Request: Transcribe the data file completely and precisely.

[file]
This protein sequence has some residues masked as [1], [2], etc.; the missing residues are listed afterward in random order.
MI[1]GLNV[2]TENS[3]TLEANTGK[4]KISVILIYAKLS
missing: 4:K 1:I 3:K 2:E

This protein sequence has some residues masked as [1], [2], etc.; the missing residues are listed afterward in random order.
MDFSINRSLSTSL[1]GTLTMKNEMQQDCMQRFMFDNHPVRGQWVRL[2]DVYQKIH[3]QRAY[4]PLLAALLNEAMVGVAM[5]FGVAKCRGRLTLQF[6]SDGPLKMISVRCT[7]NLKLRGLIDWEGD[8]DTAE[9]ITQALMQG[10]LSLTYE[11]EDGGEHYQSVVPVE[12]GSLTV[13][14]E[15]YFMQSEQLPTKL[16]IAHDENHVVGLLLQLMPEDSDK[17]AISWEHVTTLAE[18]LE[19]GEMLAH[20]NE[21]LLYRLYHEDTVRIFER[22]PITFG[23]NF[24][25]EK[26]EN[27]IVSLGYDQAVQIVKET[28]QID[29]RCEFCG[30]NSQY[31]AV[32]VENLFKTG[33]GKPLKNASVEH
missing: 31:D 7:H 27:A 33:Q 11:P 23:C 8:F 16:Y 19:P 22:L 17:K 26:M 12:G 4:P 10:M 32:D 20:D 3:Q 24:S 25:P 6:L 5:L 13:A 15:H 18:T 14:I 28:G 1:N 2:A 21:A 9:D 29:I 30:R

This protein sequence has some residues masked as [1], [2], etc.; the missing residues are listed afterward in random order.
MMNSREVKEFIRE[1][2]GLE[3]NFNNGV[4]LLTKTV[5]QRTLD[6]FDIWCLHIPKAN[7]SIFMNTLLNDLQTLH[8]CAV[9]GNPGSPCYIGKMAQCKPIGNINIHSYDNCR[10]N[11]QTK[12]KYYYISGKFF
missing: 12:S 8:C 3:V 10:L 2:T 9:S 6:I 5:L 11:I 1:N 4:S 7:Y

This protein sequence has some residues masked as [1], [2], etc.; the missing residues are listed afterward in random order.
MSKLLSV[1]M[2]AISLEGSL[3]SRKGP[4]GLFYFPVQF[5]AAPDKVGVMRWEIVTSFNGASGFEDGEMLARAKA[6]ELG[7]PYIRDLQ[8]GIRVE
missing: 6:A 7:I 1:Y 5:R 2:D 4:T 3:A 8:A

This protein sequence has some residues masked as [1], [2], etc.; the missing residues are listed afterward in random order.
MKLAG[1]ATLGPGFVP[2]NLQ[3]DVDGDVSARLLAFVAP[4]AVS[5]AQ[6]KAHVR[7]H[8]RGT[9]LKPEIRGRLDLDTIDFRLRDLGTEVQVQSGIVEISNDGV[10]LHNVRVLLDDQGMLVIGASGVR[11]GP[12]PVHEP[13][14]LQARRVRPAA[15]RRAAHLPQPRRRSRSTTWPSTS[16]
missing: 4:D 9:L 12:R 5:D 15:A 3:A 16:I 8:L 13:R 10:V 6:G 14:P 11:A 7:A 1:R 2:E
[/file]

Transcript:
This protein sequence has some residues masked as [1], [2], etc.; the missing residues are listed afterward in random order.
MI[1]GLNV[2]TENS[3]TLEANTGK[4]KISVILIYAKLS
missing: 4:K 1:I 3:K 2:E

This protein sequence has some residues masked as [1], [2], etc.; the missing residues are listed afterward in random order.
MDFSINRSLSTSL[1]GTLTMKNEMQQDCMQRFMFDNHPVRGQWVRL[2]DVYQKIH[3]QRAY[4]PLLAALLNEAMVGVAM[5]FGVAKCRGRLTLQF[6]SDGPLKMISVRCT[7]NLKLRGLIDWEGD[8]DTAE[9]ITQALMQG[10]LSLTYE[11]EDGGEHYQSVVPVE[12]GSLTV[13][14]E[15]YFMQSEQLPTKL[16]IAHDENHVVGLLLQLMPEDSDK[17]AISWEHVTTLAE[18]LE[19]GEMLAH[20]NE[21]LLYRLYHEDTVRIFER[22]PITFG[23]NF[24][25]EK[26]EN[27]IVSLGYDQAVQIVKET[28]QID[29]RCEFCG[30]NSQY[31]AV[32]VENLFKTG[33]GKPLKNASVEH
missing: 31:D 7:H 27:A 33:Q 11:P 23:C 8:F 16:Y 19:P 22:L 17:K 26:M 12:G 4:P 10:M 32:D 20:D 3:Q 24:S 25:P 6:L 5:L 13:A 15:H 18:T 14:I 28:G 1:N 2:A 21:A 9:D 29:I 30:R

This protein sequence has some residues masked as [1], [2], etc.; the missing residues are listed afterward in random order.
MMNSREVKEFIRE[1][2]GLE[3]NFNNGV[4]LLTKTV[5]QRTLD[6]FDIWCLHIPKAN[7]SIFMNTLLNDLQTLH[8]CAV[9]GNPGSPCYIGKMAQCKPIGNINIHSYDNCR[10]N[11]QTK[12]KYYYISGKFF
missing: 12:S 8:C 3:V 10:L 2:T 9:S 6:I 5:L 11:I 1:N 4:S 7:Y

This protein sequence has some residues masked as [1], [2], etc.; the missing residues are listed afterward in random order.
MSKLLSV[1]M[2]AISLEGSL[3]SRKGP[4]GLFYFPVQF[5]AAPDKVGVMRWEIVTSFNGASGFEDGEMLARAKA[6]ELG[7]PYIRDLQ[8]GIRVE
missing: 6:A 7:I 1:Y 5:R 2:D 4:T 3:A 8:A

This protein sequence has some residues masked as [1], [2], etc.; the missing residues are listed afterward in random order.
MKLAG[1]ATLGPGFVP[2]NLQ[3]DVDGDVSARLLAFVAP[4]AVS[5]AQ[6]KAHVR[7]H[8]RGT[9]LKPEIRGRLDLDTIDFRLRDLGTEVQVQSGIVEISNDGV[10]LHNVRVLLDDQGMLVIGASGVR[11]GP[12]PVHEP[13][14]LQARRVRPAA[15]RRAAHLPQPRRRSRSTTWPSTS[16]
missing: 4:D 9:L 12:R 5:D 15:A 3:A 16:I 8:L 13:R 10:V 6:G 14:P 11:A 7:A 1:R 2:E